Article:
I belong to two other groups, one was started by a wonderful women who wanted a group unlike the other. It is a small group and is mainly supported by those who were removed from the original group. I have friends on this group and we post updates on our children as well as seek help with specific scoliosis related problems. We can share ideas and whether everyone agrees with what you are doing or not, your thoughts are supported. I have met Jane, Darrell, & Liz on this group and love them! This group is quiet, but I know it will be there if and when I need something. They are the family of the support group community.
The third group I am a member of is the meat and potatoes of the support group community. It is facts and published articles to support any issue your child may face whether infantile or juvenile scoliosis. Post a problem and you will probably have research at your fingers to give you options and knowledge. This group in contrast to the first doesn't advocate a center or technique. There are people with success stories and those with roadblocks in this journey that post. They show you all sides to the disease and treatment methods. I definitely use this site and have found it's moderator to be a spitfire! She isn't afraid to tell you her opinion, feels no need to play favorites and is a complete wealth of knowledge. I like her spunk.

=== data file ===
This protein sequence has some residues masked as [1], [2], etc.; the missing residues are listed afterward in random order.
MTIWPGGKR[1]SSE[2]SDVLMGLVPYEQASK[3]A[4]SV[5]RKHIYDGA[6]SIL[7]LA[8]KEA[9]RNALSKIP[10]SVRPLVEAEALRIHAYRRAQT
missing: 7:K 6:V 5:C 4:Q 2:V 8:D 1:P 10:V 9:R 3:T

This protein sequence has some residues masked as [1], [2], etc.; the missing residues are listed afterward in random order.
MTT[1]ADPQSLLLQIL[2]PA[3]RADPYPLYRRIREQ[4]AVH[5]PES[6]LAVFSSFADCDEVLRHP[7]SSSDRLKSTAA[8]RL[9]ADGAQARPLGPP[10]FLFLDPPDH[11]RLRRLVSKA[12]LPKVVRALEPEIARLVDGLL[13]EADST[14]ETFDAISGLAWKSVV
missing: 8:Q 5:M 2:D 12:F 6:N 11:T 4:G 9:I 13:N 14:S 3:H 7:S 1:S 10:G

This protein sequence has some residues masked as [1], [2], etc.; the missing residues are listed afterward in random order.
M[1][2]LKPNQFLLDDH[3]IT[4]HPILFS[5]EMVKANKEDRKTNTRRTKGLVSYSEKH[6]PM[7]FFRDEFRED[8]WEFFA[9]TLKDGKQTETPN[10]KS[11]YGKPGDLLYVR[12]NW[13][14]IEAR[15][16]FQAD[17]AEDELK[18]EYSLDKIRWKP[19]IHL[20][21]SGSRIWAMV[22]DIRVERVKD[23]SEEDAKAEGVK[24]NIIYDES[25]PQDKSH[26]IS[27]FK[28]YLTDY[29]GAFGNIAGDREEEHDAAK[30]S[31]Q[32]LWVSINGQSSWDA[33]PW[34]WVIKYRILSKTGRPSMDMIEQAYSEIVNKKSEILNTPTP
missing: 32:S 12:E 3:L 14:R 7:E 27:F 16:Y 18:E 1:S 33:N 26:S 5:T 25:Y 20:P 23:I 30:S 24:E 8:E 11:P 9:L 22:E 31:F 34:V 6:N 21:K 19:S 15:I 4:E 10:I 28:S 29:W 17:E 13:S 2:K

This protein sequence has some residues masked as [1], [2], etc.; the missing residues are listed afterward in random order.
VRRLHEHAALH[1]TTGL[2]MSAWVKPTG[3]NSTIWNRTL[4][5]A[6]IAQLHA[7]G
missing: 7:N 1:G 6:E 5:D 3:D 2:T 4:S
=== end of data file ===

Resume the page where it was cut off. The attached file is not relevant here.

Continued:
The unsoung heroes of my support process would have to be my family. Immediate family here with me, cousins from Kansas City, Chicago, Mt. Vernon, Tennesee, friends in North Carolina, Canada, Florida. They listen, laugh, cry and pray with me. They can't offer guidance but who needs it when you have unconditional love. The cutest support comes from the second graders at Holy Rosary. They are precious and caring, always kissing William and letting him know they are there. They each made cards when we left for the first cast and I have kept them with us for each trip. They give us support to read messages like "We Love you and hope it won't hurt". Kids with differences are teased in life. This scares me so much, but I know we have 40 kids that are going to make sure William's journey isn't filled with these same road blocks. I am tearing up thinking about these kids and their families. I wish you could see them with William. It is the most touching thing to see his face light up when the girls swoon over him and the boys knock on his cast and call it armor! They are the most uplifting of the support groups, not for the support they give me, but for the support they give my boys!